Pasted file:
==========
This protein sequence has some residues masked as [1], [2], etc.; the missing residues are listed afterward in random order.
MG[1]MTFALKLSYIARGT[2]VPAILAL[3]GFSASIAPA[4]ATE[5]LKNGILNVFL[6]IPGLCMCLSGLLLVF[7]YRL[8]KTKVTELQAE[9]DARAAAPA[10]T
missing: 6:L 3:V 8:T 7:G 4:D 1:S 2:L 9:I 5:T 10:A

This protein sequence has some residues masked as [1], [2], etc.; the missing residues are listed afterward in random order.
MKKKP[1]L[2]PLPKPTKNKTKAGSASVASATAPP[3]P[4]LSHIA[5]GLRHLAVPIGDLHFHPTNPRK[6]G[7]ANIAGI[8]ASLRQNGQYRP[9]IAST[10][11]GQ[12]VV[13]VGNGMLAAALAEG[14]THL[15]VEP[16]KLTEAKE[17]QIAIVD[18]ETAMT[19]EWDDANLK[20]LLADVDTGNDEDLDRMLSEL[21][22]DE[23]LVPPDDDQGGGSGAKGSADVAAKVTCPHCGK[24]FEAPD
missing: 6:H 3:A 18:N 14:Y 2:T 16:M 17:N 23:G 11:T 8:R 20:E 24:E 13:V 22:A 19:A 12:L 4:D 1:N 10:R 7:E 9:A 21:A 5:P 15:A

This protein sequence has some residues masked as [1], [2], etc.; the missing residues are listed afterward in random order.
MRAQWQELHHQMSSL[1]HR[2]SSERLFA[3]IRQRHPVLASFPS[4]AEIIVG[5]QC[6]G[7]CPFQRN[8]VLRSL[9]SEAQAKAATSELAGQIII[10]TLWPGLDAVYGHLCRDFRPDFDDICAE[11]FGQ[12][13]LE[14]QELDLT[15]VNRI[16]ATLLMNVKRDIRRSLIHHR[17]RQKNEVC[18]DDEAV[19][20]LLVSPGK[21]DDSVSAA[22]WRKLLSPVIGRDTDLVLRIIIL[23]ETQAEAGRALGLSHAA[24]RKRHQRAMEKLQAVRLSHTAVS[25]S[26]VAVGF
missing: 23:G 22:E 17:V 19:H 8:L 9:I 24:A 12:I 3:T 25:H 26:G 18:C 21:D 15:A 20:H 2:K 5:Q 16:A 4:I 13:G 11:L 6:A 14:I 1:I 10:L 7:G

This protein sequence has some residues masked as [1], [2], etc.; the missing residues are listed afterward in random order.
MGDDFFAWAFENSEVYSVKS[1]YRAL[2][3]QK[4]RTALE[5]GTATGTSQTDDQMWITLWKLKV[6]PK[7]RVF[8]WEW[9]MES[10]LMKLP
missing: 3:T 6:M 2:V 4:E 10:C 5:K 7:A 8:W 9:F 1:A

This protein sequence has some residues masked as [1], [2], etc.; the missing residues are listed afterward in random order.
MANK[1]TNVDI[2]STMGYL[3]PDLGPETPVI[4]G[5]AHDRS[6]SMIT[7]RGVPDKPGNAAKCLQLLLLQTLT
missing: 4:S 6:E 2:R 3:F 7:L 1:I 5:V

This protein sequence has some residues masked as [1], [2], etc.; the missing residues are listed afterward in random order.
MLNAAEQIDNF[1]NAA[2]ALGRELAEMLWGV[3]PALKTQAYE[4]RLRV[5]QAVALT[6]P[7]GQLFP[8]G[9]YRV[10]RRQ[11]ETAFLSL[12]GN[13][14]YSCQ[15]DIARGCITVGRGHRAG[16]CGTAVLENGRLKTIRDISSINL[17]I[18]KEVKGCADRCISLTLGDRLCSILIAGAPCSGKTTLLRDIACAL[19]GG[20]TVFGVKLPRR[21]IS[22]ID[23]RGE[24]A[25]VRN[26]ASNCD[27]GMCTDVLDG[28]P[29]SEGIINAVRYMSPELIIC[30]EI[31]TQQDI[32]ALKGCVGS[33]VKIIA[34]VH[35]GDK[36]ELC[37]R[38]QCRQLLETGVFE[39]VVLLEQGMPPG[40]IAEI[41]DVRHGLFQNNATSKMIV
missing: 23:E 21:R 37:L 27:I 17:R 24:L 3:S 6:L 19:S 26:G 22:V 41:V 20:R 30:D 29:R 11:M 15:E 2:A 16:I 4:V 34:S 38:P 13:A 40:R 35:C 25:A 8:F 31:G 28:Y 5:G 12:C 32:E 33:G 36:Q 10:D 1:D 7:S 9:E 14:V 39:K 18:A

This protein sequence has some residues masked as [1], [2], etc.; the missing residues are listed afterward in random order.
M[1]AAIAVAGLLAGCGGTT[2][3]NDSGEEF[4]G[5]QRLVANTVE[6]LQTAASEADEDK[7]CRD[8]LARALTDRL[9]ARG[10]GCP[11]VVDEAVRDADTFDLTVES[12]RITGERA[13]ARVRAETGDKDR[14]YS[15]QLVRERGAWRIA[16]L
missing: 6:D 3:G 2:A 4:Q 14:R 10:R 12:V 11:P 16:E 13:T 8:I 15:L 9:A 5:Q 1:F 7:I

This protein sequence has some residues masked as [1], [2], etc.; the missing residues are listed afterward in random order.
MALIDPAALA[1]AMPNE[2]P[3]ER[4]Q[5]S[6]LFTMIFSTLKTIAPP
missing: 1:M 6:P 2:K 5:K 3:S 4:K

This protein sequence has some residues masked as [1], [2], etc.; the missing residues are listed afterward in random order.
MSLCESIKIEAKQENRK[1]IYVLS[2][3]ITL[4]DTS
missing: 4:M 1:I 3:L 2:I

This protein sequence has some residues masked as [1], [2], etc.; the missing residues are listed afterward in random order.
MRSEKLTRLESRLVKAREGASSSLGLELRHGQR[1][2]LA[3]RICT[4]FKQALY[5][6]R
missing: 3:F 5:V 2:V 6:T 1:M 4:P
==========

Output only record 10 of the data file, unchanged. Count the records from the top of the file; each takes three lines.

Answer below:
This protein sequence has some residues masked as [1], [2], etc.; the missing residues are listed afterward in random order.
MRSEKLTRLESRLVKAREGASSSLGLELRHGQR[1][2]LA[3]RICT[4]FKQALY[5][6]R
missing: 3:F 5:V 2:V 6:T 1:M 4:P